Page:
Although the central thesis of this book, the interaction of metaphors, is interesting and the conclusions of the chapters sometimes offer new insights, the book suffers from a lack of adequate bibliographic research. For some reason numerous important publications have been ignored. Although the book is a revised version of an earlier dissertation, it seems that only literature up to 1999 has been consulted, except for Blenkinsopp (2000) and Smith-Christopher (2002). Fully missing are, for example, the commentaries of Koole (1997, 1998), Brueggemann (1998), Oswalt (1998), Baltzer (1999), and Childs (2001). And with regard to the metaphors Dille should certainly have consulted S. L. Stassen, .Marriage (and Related) Metaphors in Isaiah 54:1.17,. Journal for Semitics 61 (1994): 57-73 (similar conclusions!); M. Brettler, .Incompatible Metaphors for YHWH in Isaiah 40.66,. JSOT 78 (1998): 97.120; R. Abma, Bonds of Love: Methodic Studies of Prophetic Texts with Marriage Imagery (Isaiah 50:1.3 and 54:1.10, Hosea 1.3, Jeremiah 2.3) (Assen, 1999), as well as G. Baumann, Die Ehe als Metapher für das Verhältnis JHWH-Israel in den Prophetenbüchern (Stuttgart, 2000). In a revised edition the book could gain clarity by the use of a better section and paragraph system.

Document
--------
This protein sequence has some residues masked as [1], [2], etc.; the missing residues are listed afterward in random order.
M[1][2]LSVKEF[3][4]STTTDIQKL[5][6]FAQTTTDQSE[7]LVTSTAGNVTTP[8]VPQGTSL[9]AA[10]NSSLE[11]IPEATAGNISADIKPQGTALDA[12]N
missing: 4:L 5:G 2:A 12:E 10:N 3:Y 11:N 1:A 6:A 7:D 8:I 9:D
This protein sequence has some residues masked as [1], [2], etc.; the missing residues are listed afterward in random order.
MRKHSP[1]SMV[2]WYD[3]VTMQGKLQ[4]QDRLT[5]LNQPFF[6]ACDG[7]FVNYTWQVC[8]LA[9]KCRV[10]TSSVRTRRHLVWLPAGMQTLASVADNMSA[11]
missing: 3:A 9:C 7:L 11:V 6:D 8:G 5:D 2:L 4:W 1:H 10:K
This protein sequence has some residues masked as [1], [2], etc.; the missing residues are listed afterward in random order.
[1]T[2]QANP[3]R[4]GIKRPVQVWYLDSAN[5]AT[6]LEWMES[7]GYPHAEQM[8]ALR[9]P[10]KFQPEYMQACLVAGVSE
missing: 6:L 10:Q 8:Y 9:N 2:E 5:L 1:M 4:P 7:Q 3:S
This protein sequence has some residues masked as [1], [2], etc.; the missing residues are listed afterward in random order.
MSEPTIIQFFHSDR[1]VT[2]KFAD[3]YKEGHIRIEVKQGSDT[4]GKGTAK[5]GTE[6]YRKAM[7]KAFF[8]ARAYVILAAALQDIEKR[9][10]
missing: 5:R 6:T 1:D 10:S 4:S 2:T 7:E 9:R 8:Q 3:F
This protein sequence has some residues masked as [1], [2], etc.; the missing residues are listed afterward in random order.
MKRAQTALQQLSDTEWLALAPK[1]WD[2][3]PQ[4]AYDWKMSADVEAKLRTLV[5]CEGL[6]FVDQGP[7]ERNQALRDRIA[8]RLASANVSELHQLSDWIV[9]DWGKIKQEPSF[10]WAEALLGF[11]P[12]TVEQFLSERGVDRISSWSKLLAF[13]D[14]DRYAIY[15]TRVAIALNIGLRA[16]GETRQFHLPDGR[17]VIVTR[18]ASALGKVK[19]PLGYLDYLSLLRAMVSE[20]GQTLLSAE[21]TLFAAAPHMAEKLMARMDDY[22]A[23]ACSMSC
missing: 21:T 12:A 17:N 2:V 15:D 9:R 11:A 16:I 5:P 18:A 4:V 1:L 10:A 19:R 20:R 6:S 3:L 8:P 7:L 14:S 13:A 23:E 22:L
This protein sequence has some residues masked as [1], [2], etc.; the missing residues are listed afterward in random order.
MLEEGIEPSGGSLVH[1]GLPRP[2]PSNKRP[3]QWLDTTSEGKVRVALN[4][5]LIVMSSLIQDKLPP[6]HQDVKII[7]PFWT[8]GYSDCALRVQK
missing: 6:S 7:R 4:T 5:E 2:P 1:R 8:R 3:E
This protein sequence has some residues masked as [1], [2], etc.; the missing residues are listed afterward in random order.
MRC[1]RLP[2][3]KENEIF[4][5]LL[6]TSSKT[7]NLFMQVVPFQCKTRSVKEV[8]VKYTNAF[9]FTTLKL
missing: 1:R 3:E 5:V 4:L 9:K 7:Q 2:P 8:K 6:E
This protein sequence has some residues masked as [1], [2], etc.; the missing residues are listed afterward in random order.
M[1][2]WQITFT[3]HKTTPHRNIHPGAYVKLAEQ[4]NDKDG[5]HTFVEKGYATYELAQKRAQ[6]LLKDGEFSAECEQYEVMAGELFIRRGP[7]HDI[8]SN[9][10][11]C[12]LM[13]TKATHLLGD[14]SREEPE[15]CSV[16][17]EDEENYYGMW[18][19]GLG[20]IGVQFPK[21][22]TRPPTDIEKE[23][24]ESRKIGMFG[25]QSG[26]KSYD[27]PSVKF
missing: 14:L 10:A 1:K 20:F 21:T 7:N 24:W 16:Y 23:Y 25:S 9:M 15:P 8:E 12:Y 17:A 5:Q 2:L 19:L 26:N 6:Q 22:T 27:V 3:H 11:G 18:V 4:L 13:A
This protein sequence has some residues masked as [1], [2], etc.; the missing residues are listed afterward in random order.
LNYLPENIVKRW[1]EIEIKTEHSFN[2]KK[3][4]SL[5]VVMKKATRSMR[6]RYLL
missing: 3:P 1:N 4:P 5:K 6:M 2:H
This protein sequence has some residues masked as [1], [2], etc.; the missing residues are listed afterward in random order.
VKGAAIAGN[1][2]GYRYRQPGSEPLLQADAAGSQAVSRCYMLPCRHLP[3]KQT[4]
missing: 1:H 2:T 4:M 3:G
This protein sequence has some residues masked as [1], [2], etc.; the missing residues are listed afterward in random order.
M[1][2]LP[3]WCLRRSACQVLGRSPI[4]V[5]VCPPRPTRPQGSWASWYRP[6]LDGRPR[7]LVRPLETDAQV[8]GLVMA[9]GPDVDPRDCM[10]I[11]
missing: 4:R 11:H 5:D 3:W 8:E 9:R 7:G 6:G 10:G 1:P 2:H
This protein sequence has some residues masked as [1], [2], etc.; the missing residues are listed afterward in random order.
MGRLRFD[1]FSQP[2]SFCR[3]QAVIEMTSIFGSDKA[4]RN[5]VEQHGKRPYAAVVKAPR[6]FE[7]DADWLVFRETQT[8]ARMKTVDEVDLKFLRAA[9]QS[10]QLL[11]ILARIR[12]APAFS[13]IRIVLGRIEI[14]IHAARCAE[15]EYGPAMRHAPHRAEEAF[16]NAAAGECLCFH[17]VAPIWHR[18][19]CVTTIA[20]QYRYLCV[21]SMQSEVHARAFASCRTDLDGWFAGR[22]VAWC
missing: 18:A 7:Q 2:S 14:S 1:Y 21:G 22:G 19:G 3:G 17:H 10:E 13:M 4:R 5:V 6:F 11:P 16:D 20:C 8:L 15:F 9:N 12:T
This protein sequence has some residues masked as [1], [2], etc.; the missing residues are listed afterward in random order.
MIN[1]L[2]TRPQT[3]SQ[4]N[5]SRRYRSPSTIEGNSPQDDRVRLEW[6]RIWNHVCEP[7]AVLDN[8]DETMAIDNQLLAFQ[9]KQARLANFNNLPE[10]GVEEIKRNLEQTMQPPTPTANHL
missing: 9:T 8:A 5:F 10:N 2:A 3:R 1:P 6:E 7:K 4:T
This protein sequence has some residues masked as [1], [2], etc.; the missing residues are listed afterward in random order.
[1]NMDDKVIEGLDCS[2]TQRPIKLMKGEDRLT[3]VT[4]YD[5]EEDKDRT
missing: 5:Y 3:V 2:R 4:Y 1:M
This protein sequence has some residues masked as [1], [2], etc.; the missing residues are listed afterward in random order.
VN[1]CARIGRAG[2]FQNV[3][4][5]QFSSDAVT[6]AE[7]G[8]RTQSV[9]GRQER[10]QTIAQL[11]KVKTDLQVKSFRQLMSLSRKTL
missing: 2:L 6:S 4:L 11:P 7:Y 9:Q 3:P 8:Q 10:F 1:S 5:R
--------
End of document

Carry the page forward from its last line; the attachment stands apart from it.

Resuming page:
The greatest merit of this book is the author.s awareness of the enormous potential the mixing of metaphors has as a deliberate ploy to simultaneously hint at and hide what cannot really be described (see also my remarks in A Rift in the Clouds, 632.34). Her emphasis on the relevance of what she calls .associated commonplaces. for the understanding of metaphors (esp. 177.78) is a welcome reminder of the fact that an ahistorical approach of the Bible is bound to create misunderstanding.


Marjo Korpel, review of Sarah J. Dille, Mixing Metaphors: God as Mother and Father in Deutro-Isaiah, Review of Biblical Literature [http://www.bookreviews.org] (2005).

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  1. August 30, 2011 at 5:05 pm

    Effectively said and with excellent timing

  2. September 3, 2011 at 9:42 pm

    Right on my man!